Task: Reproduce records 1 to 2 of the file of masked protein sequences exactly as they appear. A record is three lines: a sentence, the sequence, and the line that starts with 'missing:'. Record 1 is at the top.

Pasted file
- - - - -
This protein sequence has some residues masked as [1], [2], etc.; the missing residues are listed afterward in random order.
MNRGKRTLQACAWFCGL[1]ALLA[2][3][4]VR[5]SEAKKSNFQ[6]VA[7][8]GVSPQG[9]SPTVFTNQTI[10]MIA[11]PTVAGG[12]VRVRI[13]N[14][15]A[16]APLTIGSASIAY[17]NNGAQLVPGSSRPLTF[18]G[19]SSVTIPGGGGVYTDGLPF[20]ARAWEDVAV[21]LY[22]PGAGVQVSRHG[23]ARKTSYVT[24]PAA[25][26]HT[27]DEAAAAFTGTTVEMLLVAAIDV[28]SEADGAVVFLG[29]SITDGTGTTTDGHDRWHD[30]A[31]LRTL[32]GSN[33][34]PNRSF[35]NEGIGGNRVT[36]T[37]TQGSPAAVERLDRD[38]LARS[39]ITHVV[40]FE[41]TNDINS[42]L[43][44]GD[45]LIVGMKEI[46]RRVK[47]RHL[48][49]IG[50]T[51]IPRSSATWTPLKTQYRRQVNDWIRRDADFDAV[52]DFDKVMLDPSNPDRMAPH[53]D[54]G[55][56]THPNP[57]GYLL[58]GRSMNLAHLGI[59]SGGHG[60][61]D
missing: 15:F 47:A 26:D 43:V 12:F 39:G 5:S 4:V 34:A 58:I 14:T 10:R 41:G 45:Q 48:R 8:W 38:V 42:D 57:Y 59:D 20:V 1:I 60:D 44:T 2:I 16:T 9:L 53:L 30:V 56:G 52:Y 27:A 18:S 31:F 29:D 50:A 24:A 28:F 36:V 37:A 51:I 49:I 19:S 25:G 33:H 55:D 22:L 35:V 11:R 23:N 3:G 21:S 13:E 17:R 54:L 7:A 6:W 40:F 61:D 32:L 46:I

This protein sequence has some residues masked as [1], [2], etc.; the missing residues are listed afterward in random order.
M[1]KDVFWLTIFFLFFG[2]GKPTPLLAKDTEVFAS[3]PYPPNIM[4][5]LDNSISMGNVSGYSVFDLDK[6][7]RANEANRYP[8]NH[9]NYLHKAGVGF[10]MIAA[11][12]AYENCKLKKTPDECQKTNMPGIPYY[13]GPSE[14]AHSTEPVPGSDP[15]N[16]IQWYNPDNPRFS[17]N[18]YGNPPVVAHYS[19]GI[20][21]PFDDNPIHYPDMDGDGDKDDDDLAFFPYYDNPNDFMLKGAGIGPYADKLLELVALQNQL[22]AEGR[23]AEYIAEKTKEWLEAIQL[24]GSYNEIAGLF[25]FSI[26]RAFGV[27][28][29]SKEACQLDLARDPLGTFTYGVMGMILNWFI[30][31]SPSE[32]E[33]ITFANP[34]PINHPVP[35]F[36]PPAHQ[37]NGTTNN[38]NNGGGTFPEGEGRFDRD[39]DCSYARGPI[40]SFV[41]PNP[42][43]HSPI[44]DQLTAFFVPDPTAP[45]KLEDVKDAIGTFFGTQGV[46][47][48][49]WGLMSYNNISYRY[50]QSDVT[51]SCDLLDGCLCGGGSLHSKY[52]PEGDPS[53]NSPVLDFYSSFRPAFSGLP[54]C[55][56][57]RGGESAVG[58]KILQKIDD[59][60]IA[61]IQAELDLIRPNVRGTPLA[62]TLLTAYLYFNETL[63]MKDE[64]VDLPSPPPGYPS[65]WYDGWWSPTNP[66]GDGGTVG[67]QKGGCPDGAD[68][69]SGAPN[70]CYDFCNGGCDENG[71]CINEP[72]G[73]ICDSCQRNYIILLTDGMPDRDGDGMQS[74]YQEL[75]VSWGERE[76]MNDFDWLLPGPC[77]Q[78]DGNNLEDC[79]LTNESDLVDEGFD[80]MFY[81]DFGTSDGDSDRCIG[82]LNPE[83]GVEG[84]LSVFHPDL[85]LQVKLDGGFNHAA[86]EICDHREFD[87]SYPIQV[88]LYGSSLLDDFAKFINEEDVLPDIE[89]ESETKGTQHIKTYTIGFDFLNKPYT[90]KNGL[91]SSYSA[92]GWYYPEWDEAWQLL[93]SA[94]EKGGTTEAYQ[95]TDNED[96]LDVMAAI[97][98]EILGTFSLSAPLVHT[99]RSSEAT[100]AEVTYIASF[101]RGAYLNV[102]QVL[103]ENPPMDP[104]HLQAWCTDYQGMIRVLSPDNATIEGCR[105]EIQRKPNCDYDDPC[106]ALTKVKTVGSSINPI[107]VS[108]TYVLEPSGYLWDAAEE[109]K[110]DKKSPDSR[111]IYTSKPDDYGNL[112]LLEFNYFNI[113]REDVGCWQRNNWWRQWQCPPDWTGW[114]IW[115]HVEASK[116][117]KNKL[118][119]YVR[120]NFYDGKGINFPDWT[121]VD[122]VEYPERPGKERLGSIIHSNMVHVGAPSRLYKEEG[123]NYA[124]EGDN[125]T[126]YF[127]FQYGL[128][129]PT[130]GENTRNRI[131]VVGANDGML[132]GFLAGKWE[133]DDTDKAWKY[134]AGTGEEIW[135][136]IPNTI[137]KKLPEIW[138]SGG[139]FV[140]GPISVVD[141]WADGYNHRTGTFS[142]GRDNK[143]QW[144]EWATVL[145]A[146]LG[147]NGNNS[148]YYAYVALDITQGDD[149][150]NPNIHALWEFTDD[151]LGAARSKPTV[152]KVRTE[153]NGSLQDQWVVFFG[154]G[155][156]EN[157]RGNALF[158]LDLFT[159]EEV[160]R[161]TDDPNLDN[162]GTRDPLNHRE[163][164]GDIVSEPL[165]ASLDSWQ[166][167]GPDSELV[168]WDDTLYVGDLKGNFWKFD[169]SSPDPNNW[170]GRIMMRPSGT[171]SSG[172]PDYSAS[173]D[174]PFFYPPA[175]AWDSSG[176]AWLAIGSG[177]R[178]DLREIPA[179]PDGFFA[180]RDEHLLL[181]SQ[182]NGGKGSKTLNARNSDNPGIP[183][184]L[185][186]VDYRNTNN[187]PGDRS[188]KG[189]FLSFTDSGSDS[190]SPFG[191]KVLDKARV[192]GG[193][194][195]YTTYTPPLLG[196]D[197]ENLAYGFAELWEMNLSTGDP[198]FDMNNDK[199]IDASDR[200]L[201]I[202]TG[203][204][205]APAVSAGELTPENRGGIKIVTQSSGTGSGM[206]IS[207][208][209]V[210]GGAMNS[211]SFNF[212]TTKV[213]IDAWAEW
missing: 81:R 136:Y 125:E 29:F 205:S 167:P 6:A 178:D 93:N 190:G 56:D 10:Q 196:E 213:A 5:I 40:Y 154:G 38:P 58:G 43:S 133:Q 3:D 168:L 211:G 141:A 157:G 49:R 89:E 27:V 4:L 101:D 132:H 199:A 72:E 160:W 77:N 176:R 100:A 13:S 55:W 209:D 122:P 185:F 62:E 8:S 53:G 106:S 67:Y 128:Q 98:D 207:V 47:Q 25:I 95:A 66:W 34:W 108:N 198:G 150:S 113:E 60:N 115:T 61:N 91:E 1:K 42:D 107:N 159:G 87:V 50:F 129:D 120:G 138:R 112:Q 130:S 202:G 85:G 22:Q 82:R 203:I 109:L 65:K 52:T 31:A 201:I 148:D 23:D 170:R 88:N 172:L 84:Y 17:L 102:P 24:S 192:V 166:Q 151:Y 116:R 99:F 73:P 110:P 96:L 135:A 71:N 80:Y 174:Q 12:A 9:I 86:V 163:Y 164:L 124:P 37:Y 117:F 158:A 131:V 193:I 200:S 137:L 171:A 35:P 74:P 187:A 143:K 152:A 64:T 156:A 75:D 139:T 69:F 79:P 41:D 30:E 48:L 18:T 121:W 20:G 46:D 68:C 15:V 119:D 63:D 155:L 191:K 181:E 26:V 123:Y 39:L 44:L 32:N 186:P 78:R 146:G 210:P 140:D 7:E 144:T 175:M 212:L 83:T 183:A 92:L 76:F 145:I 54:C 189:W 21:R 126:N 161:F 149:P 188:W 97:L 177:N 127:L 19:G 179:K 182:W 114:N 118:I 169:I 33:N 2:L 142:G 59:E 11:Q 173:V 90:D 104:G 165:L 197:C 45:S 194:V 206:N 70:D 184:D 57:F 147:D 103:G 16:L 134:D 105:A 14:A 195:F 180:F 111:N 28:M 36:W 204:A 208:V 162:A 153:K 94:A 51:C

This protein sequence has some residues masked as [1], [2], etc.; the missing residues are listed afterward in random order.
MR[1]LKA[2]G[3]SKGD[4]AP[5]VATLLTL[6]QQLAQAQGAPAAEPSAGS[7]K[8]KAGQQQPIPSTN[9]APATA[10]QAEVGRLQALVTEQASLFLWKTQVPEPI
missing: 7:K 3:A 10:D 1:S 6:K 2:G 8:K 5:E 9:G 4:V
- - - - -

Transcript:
This protein sequence has some residues masked as [1], [2], etc.; the missing residues are listed afterward in random order.
MNRGKRTLQACAWFCGL[1]ALLA[2][3][4]VR[5]SEAKKSNFQ[6]VA[7][8]GVSPQG[9]SPTVFTNQTI[10]MIA[11]PTVAGG[12]VRVRI[13]N[14][15]A[16]APLTIGSASIAY[17]NNGAQLVPGSSRPLTF[18]G[19]SSVTIPGGGGVYTDGLPF[20]ARAWEDVAV[21]LY[22]PGAGVQVSRHG[23]ARKTSYVT[24]PAA[25][26]HT[27]DEAAAAFTGTTVEMLLVAAIDV[28]SEADGAVVFLG[29]SITDGTGTTTDGHDRWHD[30]A[31]LRTL[32]GSN[33][34]PNRSF[35]NEGIGGNRVT[36]T[37]TQGSPAAVERLDRD[38]LARS[39]ITHVV[40]FE[41]TNDINS[42]L[43][44]GD[45]LIVGMKEI[46]RRVK[47]RHL[48][49]IG[50]T[51]IPRSSATWTPLKTQYRRQVNDWIRRDADFDAV[52]DFDKVMLDPSNPDRMAPH[53]D[54]G[55][56]THPNP[57]GYLL[58]GRSMNLAHLGI[59]SGGHG[60][61]D
missing: 15:F 47:A 26:D 43:V 12:F 39:G 5:S 4:V 34:A 58:I 14:T 10:R 41:G 45:Q 48:R 8:W 38:V 42:D 57:Y 59:D 20:V 1:I 60:D 44:T 2:I 16:T 9:L 53:L 30:V 56:G 52:Y 27:A 18:S 31:F 29:D 50:A 24:A 28:F 36:V 37:A 51:I 49:I 19:S 25:G 33:H 55:D 22:L 35:V 11:R 23:N 3:G 21:S 13:E 17:R 54:L 7:A 6:W 40:F 61:D 32:L 46:I

This protein sequence has some residues masked as [1], [2], etc.; the missing residues are listed afterward in random order.
M[1]KDVFWLTIFFLFFG[2]GKPTPLLAKDTEVFAS[3]PYPPNIM[4][5]LDNSISMGNVSGYSVFDLDK[6][7]RANEANRYP[8]NH[9]NYLHKAGVGF[10]MIAA[11][12]AYENCKLKKTPDECQKTNMPGIPYY[13]GPSE[14]AHSTEPVPGSDP[15]N[16]IQWYNPDNPRFS[17]N[18]YGNPPVVAHYS[19]GI[20][21]PFDDNPIHYPDMDGDGDKDDDDLAFFPYYDNPNDFMLKGAGIGPYADKLLELVALQNQL[22]AEGR[23]AEYIAEKTKEWLEAIQL[24]GSYNEIAGLF[25]FSI[26]RAFGV[27][28][29]SKEACQLDLARDPLGTFTYGVMGMILNWFI[30][31]SPSE[32]E[33]ITFANP[34]PINHPVP[35]F[36]PPAHQ[37]NGTTNN[38]NNGGGTFPEGEGRFDRD[39]DCSYARGPI[40]SFV[41]PNP[42][43]HSPI[44]DQLTAFFVPDPTAP[45]KLEDVKDAIGTFFGTQGV[46][47][48][49]WGLMSYNNISYRY[50]QSDVT[51]SCDLLDGCLCGGGSLHSKY[52]PEGDPS[53]NSPVLDFYSSFRPAFSGLP[54]C[55][56][57]RGGESAVG[58]KILQKIDD[59][60]IA[61]IQAELDLIRPNVRGTPLA[62]TLLTAYLYFNETL[63]MKDE[64]VDLPSPPPGYPS[65]WYDGWWSPTNP[66]GDGGTVG[67]QKGGCPDGAD[68][69]SGAPN[70]CYDFCNGGCDENG[71]CINEP[72]G[73]ICDSCQRNYIILLTDGMPDRDGDGMQS[74]YQEL[75]VSWGERE[76]MNDFDWLLPGPC[77]Q[78]DGNNLEDC[79]LTNESDLVDEGFD[80]MFY[81]DFGTSDGDSDRCIG[82]LNPE[83]GVEG[84]LSVFHPDL[85]LQVKLDGGFNHAA[86]EICDHREFD[87]SYPIQV[88]LYGSSLLDDFAKFINEEDVLPDIE[89]ESETKGTQHIKTYTIGFDFLNKPYT[90]KNGL[91]SSYSA[92]GWYYPEWDEAWQLL[93]SA[94]EKGGTTEAYQ[95]TDNED[96]LDVMAAI[97][98]EILGTFSLSAPLVHT[99]RSSEAT[100]AEVTYIASF[101]RGAYLNV[102]QVL[103]ENPPMDP[104]HLQAWCTDYQGMIRVLSPDNATIEGCR[105]EIQRKPNCDYDDPC[106]ALTKVKTVGSSINPI[107]VS[108]TYVLEPSGYLWDAAEE[109]K[110]DKKSPDSR[111]IYTSKPDDYGNL[112]LLEFNYFNI[113]REDVGCWQRNNWWRQWQCPPDWTGW[114]IW[115]HVEASK[116][117]KNKL[118][119]YVR[120]NFYDGKGINFPDWT[121]VD[122]VEYPERPGKERLGSIIHSNMVHVGAPSRLYKEEG[123]NYA[124]EGDN[125]T[126]YF[127]FQYGL[128][129]PT[130]GENTRNRI[131]VVGANDGML[132]GFLAGKWE[133]DDTDKAWKY[134]AGTGEEIW[135][136]IPNTI[137]KKLPEIW[138]SGG[139]FV[140]GPISVVD[141]WADGYNHRTGTFS[142]GRDNK[143]QW[144]EWATVL[145]A[146]LG[147]NGNNS[148]YYAYVALDITQGDD[149][150]NPNIHALWEFTDD[151]LGAARSKPTV[152]KVRTE[153]NGSLQDQWVVFFG[154]G[155][156]EN[157]RGNALF[158]LDLFT[159]EEV[160]R[161]TDDPNLDN[162]GTRDPLNHRE[163][164]GDIVSEPL[165]ASLDSWQ[166][167]GPDSELV[168]WDDTLYVGDLKGNFWKFD[169]SSPDPNNW[170]GRIMMRPSGT[171]SSG[172]PDYSAS[173]D[174]PFFYPPA[175]AWDSSG[176]AWLAIGSG[177]R[178]DLREIPA[179]PDGFFA[180]RDEHLLL[181]SQ[182]NGGKGSKTLNARNSDNPGIP[183][184]L[185][186]VDYRNTNN[187]PGDRS[188]KG[189]FLSFTDSGSDS[190]SPFG[191]KVLDKARV[192]GG[193][194][195]YTTYTPPLLG[196]D[197]ENLAYGFAELWEMNLSTGDP[198]FDMNNDK[199]IDASDR[200]L[201]I[202]TG[203][204][205]APAVSAGELTPENRGGIKIVTQSSGTGSGM[206]IS[207][208][209]V[210]GGAMNS[211]SFNF[212]TTKV[213]IDAWAEW
missing: 81:R 136:Y 125:E 29:F 205:S 167:P 6:A 178:D 93:N 190:G 56:D 10:Q 196:E 213:A 5:I 40:Y 154:G 38:P 58:G 43:S 133:Q 3:D 168:L 211:G 141:A 157:G 49:R 89:E 27:V 4:L 101:D 132:H 199:A 72:E 160:W 77:N 176:R 100:A 13:S 55:W 209:D 122:P 185:F 62:E 8:S 53:G 106:S 67:Y 128:Q 98:D 207:V 47:Q 25:I 95:A 66:W 34:W 108:N 198:G 150:S 113:E 60:N 115:T 61:N 91:E 1:K 42:D 107:N 159:G 87:V 50:F 129:D 120:G 138:R 112:Q 130:S 202:G 85:G 22:Q 82:R 203:I 109:L 65:K 52:T 31:A 201:I 148:D 23:D 170:R 88:N 172:L 84:Y 17:L 102:P 24:S 192:V 166:Q 151:Y 116:R 99:F 73:P 110:P 96:L 135:A 71:N 80:Y 174:Q 12:A 9:I 86:V 163:Y 164:L 124:P 37:Y 117:F 158:A 131:V 193:I 200:S 137:L 171:A 35:P 74:P 187:A 143:K 152:A 64:T 156:A 75:D 139:T 69:F 79:P 41:D 30:E 48:L 18:T 121:W 20:G 46:D 68:C 15:V 119:D 63:D 155:L 191:K 181:E 26:V 123:Y 39:L 44:L 32:N 186:P 78:R 146:G 210:P 140:D 7:E 144:T 175:M 212:L 83:T 183:A 92:L 76:F 145:I 54:C 189:W 21:R 126:N 161:F 149:P 188:W 97:L 177:N 127:L 19:G 179:K 182:W 114:N 118:I 169:I 33:N 2:L 142:G 59:E 11:Q 173:V 90:D 104:G 165:L 197:C 45:S 194:V 206:N 70:D 184:D 57:F 147:D 103:G 16:L 134:D 105:A 14:A 195:F 180:F 111:N 28:M 36:W 204:A 208:V 162:A 153:K 94:A 51:C